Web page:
With the NFL draft, when the worst team of the previous season has the first pick of the allegedly best players, things don’t often go according to plan.

There are many years when teams get it wrong and the worst three number one picks by the Steelers were running back Tim Worley (1981), guard John Rienstra (1986) and linebacker Huey Richardson (1991.)

Worley lasted only four seasons, rushing for just 1,792 yards while managing to fumble 20 times.

The only good thing about Rienstra was his trade to the Browns after two seasons where he continued to stink.

Richardson played only five games as a rookie for the Steelers and just 16 in his short NFL career with Pittsburgh, Washington and New York (Jets.)

When Chuck Noll became the Steelers’ head coach in 1969, he inherited a bad team, defined by the 1-13 record of his first season. Using the draft to build the dynasty that the Steelers became in the seventies, he carefully put together one of the greatest football teams that stand out in the NFL.

The pinnacle of his method, building through the draft, was reached in 1974 when the Steelers managed to pick four players who ended up in Football’s Hall of Fame. To pick one eventual Hall of Famer is a bonus, but four is an accomplishment that has never been repeated.

Perennial losers for decades, the early seventies saw coach Noll slowly preparing the foundations of a Steelers’ team that could compete in the playoffs. In 1974, he completed his creation by drafting four outstanding players who brought a Super Bowl each back to Pittsburgh.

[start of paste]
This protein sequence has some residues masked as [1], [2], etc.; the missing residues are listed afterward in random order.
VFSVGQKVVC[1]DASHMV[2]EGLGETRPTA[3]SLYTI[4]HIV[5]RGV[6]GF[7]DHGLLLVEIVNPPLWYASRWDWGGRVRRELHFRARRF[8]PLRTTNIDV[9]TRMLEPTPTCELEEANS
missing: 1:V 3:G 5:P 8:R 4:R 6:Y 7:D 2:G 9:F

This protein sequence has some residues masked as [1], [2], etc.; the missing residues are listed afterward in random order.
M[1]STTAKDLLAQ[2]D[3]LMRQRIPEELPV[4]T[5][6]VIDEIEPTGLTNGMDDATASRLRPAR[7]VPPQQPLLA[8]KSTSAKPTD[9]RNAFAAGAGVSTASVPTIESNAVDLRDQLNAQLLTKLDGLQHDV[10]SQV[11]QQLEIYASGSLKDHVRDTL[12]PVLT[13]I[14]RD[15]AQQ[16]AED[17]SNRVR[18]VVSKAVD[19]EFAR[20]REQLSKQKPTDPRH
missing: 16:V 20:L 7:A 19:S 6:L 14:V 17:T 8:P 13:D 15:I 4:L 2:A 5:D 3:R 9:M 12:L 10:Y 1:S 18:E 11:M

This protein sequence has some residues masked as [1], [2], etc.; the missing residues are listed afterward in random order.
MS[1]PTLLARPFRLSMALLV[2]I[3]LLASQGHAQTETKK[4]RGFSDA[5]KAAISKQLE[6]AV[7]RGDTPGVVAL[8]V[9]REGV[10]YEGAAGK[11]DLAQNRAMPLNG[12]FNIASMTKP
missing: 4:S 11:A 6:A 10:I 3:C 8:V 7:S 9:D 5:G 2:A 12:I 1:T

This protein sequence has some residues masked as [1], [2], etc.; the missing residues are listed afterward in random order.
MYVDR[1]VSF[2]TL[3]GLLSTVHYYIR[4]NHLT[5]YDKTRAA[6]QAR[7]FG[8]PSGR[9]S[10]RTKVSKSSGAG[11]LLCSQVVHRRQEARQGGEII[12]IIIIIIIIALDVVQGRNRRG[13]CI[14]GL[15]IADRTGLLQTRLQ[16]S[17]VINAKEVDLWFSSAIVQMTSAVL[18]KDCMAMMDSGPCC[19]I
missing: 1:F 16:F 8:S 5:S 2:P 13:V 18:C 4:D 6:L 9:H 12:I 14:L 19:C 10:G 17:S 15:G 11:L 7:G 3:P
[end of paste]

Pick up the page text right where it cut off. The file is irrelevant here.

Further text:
1975 media guide photo
Lynn Swann

With the Steelers first pick, (#21 overall), they selected wide receiver Lynn Swann, from USC.  Appreciated as a graceful and acrobatic receiver, Swann turned away potential suitors by not putting a good performance in the 40 dash during the trials. 

As the Steelers were keen on drafting Swann, they re timed him.  Swann did significantly better the second time around, but the Steelers kept those timings to themselves, providing the chance for them to draft Swann. 

Swann was elected to the Pro Bowl 3 times and entered the Hall of Fame in 2001.

1975 media guide photo
Jack Lambert

In the second round, the Steelers selected outside linebacker Jack Lambert, from Kent State.  He was the definition of undersized when it came to linebackers, but had a vicious mean streak with intelligence for the game that few others possessed. 

Lambert was named the Steelers’ MVP twice in 1976 & 1981 and was the NFL’s defensive player of the year in 1976 and 1979. Lambert was elected to the Pro Bowl 9 times and entered the Hall of Fame in 1990.

John Stallworth
John Stallworth

To complement Swann, and add even more weaponry to quarterback Terry Bradshaw, they selected receiver John Stallworth from Alabama A&M in the fourth round.

Stallworth went on to head the Steelers’ all-time leading receivers list with 8,723 yards, until overtaken by Hines Ward last season.

Stallworth was elected to the Pro Bowl 4 times and entered the Hall of Fame in 2002.

1975 media guide photo
Mike Webster

With an aging center Ray Mansfield, who had been with the team since 1964, the Steelers were looking to draft his successor.  They found an exceptional replacement in Wisconsin with their fifth round pick Mike Webster.

Considered to be undersized, Webster was as strong as a bull and technically very sound.  Webster went on to play more seasons (15) and more games (220) than any other player in the Steelers’ history. Webster was elected to the Pro Bowl 9 times and entered the Hall of Fame in 1997.

1974 was an extraordinary year for the Steelers. Coming off an outstanding draft, they also acquired tight end Randy Grossman and defensive back Donnie Shell.

The team went all the way to the Super Bowl for the first time in their history to beat Minnesota 16-6. The team went on to win three more in 6 years. That 1974 draft certainly made that possible.

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